America's national treasure and deserved of the medal of honor, which will never be. Michael Hudson shows us our true folly. Unfathomable to the junkies running the show.

https://michael-hudson.com/2021/10/the-affront-of-chinese-sovereignty/
Re: Modern Monetary Theory [message #94630 is a reply to message #94569] Tue, 19 October 2021 09:44 Go to previous messageGo to next message
Rusty is currently offline  Rusty
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It's rather ironic to contemplate a notion of a communist country showing the western world a path of more equitable capitalism can be had. China like our own country has had a problem with it's real estate market messing with it's overall economy. But unlike the western capitalists, the Chinese are thinking long term and towards the overall growth security of their growing middle class. Thus they are taking steps that will not bail out the investor class as our neoliberal mindset has done for our economy. As their motto is, real estate is for living, not speculation.
Their economy has slowed from this speculative meltdown and an energy crunch for their industry. But at that they still have a GDP that would be enviable to our economy. They will absorb this "hit" an plan for the long haul. Something our country has neglected for decades with the financial planners requiring short term goals instead. As Mr. Hudson exclaims, "Who do you want planning your economy, people you elect or Wall St."?

https://www.ft.com/content/aafca7d3-10a9-41c5-9832-f6e199a5c630
Re: Modern Monetary Theory [message #94661 is a reply to message #94630] Sat, 23 October 2021 12:02 Go to previous messageGo to next message
Rusty is currently offline  Rusty
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The dynamics of the past to the possibilities of our future. Addressed in SUPER IMPERIALISM! Or, the world woke up and said to hell with America's balance of trade. I think Mr. Hudson's third edition of this treatise on America's balance of payments with trade and it's global effect on it's economies is an unfolding tale and hopefully wake up call to examine what kind of future we want for ourselves. I hope we wake up. The irony of the classical economist Adam Smith and his free market concept is that it's been warped by the neoliberal concept of debt creation and privatization. Monopoly rent was his abomination towards, and the process which has been entrench in our modern economy. The neoliberal concept has eliminated the nurturing of industry for the supply dependency we live with now. Short term gain for long term stability. Where is the world heading economically? The book gives clues. We made the rules, and the times, they are a-changing.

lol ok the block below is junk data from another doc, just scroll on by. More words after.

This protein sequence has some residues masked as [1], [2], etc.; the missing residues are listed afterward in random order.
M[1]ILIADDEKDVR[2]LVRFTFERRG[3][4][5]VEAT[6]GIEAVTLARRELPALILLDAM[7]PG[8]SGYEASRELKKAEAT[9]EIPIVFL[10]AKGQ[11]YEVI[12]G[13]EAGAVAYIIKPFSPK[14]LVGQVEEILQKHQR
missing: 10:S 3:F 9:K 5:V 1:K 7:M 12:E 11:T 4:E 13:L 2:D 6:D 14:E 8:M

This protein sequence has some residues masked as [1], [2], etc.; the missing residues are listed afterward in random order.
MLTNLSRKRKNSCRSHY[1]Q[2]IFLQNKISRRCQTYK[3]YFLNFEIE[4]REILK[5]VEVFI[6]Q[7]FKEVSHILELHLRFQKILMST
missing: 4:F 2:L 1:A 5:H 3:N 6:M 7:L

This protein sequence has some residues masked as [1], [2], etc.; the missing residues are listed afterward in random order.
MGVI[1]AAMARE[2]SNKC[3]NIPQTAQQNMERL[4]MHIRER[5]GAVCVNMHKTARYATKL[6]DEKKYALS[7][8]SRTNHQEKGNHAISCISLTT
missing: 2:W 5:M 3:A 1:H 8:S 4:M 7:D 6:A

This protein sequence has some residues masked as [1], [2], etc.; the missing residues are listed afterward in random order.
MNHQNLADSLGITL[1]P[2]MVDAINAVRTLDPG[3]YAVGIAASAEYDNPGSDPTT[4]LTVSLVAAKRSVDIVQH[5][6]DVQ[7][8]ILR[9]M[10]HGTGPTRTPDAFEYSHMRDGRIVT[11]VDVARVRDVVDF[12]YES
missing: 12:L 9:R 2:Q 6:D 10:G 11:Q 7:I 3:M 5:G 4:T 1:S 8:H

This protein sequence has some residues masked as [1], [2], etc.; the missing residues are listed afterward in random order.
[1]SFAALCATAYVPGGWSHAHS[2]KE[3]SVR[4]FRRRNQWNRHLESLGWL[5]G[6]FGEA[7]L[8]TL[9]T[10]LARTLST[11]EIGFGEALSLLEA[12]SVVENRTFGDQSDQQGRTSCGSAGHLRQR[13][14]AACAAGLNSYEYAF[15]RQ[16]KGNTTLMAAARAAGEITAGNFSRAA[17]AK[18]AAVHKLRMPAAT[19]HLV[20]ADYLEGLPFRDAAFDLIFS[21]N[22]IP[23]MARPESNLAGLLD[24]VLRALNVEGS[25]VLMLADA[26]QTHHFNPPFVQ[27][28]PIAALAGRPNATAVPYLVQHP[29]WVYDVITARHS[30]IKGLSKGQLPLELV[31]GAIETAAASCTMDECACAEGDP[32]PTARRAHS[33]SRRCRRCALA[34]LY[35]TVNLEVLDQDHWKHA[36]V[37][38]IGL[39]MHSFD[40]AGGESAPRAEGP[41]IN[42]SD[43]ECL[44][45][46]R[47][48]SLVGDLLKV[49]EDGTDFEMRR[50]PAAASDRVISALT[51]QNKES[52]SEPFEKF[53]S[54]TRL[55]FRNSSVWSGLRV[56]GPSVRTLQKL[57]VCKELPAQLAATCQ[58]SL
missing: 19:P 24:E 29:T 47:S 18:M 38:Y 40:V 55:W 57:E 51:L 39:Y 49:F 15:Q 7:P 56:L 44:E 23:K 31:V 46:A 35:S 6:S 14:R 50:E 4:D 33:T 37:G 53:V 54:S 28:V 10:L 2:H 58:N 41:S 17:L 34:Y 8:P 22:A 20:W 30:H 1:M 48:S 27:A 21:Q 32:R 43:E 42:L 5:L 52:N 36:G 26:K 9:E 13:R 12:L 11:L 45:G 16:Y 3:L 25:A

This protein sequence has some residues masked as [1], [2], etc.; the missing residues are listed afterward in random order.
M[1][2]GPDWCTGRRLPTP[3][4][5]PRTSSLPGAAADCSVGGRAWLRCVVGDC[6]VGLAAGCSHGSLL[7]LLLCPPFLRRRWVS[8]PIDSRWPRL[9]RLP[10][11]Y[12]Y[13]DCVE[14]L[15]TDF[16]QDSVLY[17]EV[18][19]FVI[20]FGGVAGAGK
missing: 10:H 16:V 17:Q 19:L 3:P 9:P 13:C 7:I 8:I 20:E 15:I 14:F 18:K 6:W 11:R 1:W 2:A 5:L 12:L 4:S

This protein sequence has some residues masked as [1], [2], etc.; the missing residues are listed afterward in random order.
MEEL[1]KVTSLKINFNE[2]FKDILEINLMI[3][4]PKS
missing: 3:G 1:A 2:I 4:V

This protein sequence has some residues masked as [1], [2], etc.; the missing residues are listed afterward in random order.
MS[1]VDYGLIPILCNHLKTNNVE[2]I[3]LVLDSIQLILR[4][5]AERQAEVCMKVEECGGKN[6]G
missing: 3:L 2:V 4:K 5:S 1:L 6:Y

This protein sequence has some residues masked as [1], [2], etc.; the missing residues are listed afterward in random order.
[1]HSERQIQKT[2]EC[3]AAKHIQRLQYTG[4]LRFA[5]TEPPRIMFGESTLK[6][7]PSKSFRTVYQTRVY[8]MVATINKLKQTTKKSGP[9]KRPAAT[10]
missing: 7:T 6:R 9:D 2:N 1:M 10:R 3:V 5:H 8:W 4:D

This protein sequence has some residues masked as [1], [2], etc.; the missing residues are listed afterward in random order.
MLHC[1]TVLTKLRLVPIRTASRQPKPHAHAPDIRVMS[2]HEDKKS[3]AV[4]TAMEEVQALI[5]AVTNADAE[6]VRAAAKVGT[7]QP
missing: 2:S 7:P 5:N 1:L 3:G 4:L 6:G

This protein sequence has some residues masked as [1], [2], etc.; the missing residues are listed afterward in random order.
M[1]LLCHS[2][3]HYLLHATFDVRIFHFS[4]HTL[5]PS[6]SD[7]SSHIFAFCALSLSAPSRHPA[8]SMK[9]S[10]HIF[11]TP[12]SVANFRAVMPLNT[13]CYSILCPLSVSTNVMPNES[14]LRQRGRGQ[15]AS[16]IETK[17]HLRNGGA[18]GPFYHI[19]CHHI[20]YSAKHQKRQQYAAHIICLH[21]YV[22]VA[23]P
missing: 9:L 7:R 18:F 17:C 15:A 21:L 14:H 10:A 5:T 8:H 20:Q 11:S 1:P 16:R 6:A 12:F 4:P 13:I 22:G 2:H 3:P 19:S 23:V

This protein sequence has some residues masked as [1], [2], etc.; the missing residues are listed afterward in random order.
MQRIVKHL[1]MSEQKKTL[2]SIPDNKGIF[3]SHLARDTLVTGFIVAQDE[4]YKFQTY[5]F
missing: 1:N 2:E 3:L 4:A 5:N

Which may account for our exasperation and turmoil in the political arena.

https://michael-hudson.com/2021/10/we-make-the-rules/
Re: Modern Monetary Theory [message #94664 is a reply to message #94661] Sat, 23 October 2021 16:43 Go to previous messageGo to next message
Rusty is currently offline  Rusty
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Registered: May 2018
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And at this point. A Short History of Neoliberism. What it means in the "liberal" sense and how it got going. Becoming the major worlds economic paradigm. We're stuck with it now and it's hard as hell to get away from it. Communist China is showing the way. Like Dean Martin sang. "Ain't that a kick in the head".

https://www.tni.org/en/article/short-history-neoliberalism
Re: Modern Monetary Theory [message #94719 is a reply to message #94664] Sat, 30 October 2021 13:26 Go to previous messageGo to previous message
Rusty is currently offline  Rusty
Messages: 666
Registered: May 2018
Location: Kansas City Missouri
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Another good resource guide for the Neoliberal economic phenomenon. https://www.faireconomy.org/the_politics_of_privatization
And our one party system of economic choice.
Neoliberalism was chosen to replace Keynesianism. And it proved to be successful. Too successful for too few. Have we finally reached a point to evolve into a more stable, ethically prosperous method for citizens to thrive in? It couldn't come any sooner for me. Our two fused at the hip political parties though are at the crux of breaking out of a oligarchic system opposed to structural change.

Can the lobbying system be regulated? And the legally sanctioned political bribery reined in from the Citizens United Supreme Court ruling?

There are many excellent proposals from non-orthodox economists referred to in this thread that could be adapted to our capitalist system that could make the system function more equitably for all of us. Not just the Financier's. We've lived for about a half century with this economic system. It's not etched in stone like it were the 10 commandments. Would it not be advantageous to insist on our stagnated politics to take up the issues hindering a break from the status quo. The system needs structural change. And the culture war politics are a diversion from that.

Since our two party system shares the same economic philosophy, the likelihood is that the voters of these two parties could have a common interest in improving this system that over the decades has eroded both their personal livelihood and future of their children. Surely constructive comments from anyone on the system we are in and what would make it more fair, more stable could be agreed upon. And made important in choosing a political representative.